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Karadzic Denied Subpoena for Greek President

Judges rule that testimony would not “materially assist” the defendant.
By Rachel Irwin
  • Karolos Papoulias. (Photo: Colijn Verkempinck/Wikimedia)
    Karolos Papoulias. (Photo: Colijn Verkempinck/Wikimedia)

Judges at the Hague tribunal this week denied wartime Bosnian Serb president Radovan Karadzic’s request to subpoena the president of Greece to give testimony in his defence case.

According to the written request submitted in August, Karadzic wanted the current Greek president, Karolos Papoulias – who was foreign minister from 1993 to 1996 – to testify about conversations they had during the Bosnian war.

Karadzic cited a few examples, including a discussion shortly after the first mortar attack on Sarajevo’s Markale market on February 5, 1994, which killed some 60 people and injured more than a hundred. He says that at a meeting with Papoulias in Belgrade, he “told him that the Bosnian Serbs were not responsible for the shelling and were ready to place their weapons under UN control”.

Karadzic says they also discussed his desire to agree a peace plan in July 1994.

The accused argued that Papoulias’s testimony was needed because it would be “more trustworthy and of greater weight” then Karadzic’s own public statements or those of his associates.

The Greek government responded to the request by stating that while the Papoulias did meet Karadzic between January 1994 and June 1995, it was in a diplomatic context, and the president has “no direct knowledge concerning the actual occurrence of the crimes allegedly committed and the circumstances surrounding them”.

While the judges noted that the issues cited in Karadzic’s request were relevant to his case, they said a subpoena was a last resort and the testimony sought must be of “substantial or considerable assistance”.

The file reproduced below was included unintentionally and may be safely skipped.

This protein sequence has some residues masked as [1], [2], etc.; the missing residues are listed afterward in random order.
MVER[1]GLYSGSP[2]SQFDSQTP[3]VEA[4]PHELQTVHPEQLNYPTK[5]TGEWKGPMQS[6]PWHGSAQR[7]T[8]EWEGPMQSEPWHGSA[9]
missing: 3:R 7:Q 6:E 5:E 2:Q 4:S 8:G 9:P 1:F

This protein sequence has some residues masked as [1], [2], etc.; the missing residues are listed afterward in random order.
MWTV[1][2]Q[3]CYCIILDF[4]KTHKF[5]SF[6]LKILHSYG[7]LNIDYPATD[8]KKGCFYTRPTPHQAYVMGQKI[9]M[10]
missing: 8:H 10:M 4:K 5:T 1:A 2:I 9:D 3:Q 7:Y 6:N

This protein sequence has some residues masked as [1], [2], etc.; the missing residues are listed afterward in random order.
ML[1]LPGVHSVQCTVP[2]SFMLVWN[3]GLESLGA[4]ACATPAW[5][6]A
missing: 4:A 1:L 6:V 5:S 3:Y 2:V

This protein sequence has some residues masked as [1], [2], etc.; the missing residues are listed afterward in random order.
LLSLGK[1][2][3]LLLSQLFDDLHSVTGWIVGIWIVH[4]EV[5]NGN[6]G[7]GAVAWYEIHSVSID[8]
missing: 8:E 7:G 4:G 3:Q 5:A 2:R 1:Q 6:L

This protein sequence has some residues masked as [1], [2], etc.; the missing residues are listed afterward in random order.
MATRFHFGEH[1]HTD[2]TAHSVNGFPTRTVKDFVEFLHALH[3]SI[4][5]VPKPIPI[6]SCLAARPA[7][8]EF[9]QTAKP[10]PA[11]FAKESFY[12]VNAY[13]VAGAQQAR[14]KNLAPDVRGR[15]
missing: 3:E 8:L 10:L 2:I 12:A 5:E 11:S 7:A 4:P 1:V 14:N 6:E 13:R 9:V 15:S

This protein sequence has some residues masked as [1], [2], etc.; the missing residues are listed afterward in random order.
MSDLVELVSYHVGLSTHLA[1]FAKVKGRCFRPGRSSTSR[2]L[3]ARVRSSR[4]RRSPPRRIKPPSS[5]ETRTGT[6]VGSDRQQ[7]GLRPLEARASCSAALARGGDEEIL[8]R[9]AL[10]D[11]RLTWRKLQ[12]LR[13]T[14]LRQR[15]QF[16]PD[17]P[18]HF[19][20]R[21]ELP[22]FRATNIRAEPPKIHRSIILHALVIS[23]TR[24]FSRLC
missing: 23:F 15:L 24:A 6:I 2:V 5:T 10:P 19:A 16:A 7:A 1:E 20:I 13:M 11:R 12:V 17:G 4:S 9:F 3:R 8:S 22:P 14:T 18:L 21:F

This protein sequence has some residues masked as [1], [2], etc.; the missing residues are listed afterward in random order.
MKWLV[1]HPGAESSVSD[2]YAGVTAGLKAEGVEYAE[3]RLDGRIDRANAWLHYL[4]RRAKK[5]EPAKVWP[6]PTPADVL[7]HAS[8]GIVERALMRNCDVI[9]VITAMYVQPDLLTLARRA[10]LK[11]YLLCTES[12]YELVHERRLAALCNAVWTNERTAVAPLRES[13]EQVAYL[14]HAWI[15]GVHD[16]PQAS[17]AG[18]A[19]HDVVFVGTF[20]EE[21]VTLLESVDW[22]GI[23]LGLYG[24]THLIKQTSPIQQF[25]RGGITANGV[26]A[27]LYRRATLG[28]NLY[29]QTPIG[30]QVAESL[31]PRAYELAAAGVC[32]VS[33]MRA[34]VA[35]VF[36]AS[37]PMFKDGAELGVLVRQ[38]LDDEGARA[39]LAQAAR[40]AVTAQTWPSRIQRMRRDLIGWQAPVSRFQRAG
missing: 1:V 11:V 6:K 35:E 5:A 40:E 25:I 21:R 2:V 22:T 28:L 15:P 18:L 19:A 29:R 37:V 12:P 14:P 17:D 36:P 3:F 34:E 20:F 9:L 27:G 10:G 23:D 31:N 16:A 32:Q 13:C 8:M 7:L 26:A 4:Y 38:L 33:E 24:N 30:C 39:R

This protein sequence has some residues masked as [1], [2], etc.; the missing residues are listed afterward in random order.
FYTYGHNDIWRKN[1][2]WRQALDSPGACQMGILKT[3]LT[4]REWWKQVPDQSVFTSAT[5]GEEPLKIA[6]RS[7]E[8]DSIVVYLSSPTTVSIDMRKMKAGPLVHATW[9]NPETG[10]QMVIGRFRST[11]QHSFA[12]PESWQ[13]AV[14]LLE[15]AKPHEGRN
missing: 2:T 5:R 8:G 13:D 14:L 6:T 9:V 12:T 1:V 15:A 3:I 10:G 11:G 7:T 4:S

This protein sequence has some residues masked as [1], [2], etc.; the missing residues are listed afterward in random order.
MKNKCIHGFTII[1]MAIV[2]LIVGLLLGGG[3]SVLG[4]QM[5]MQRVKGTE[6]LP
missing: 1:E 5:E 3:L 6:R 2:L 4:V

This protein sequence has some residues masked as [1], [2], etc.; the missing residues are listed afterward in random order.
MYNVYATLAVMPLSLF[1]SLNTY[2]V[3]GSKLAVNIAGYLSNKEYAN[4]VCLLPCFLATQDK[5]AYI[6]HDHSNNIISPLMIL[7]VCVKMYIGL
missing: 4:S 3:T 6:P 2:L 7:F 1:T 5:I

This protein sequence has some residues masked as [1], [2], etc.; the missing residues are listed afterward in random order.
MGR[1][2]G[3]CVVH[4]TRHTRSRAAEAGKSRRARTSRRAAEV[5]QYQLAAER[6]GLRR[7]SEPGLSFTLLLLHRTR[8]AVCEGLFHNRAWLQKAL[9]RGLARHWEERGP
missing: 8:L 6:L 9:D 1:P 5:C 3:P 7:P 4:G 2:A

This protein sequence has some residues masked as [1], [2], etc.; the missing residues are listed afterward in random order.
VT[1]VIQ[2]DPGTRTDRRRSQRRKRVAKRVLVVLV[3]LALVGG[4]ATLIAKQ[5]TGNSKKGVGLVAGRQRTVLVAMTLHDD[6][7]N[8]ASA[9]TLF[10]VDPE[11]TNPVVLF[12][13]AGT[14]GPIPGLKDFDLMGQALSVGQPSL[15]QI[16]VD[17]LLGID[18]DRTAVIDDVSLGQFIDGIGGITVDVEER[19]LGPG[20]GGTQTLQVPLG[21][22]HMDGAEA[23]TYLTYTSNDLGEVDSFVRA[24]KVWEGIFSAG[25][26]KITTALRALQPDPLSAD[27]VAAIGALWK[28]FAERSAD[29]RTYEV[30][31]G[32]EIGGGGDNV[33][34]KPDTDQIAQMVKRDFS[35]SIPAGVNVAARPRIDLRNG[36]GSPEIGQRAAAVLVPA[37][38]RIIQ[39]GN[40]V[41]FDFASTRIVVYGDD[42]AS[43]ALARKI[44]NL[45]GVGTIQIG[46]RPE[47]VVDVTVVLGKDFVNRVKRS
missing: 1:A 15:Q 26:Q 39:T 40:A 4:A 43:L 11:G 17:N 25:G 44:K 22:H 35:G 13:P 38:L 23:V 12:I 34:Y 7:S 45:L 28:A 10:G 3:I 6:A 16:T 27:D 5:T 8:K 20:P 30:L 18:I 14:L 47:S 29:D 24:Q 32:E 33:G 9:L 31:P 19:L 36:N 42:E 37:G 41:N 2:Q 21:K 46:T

They said the president’s “confirmation that that the accused denied the responsibility of the Bosnian Serbs for the Markale market shelling will not materially assist the accused during his defence case”.

In addition, the judges found that the evidence that Karadzic seeks from President Papoulias is “clearly obtainable through other means”, and noted previous warnings to the accused “about his prolific use of subpoena motions as a trial tactic”.

“[The chamber] continues to be concerned with what seems to be the accused’s practice, namely to subpoena every individual who is in some way connected to the case but who is not willing to cooperate with him,” the judges concluded.

Prosecutors allege that Karadzic, the president of Bosnia's self-declared Republika Srpska from 1992 to 1996, is responsible for crimes of genocide, persecution, extermination, murder and forcible transfer which "contributed to achieving the objective of the permanent removal of Bosnian Muslims and Bosnian Croats from Bosnian Serb-claimed territory".

He is also accused of planning and overseeing the 44-month siege of Sarajevo that left nearly 12,000 people dead, as well as the massacre of more than 7,000 men and boys at Srebrenica in July 1995. Karadzic was arrested in Belgrade in July 2008 after 13 years on the run.

Rachel Irwin is IWPR’s Senior Reporter in The Hague.

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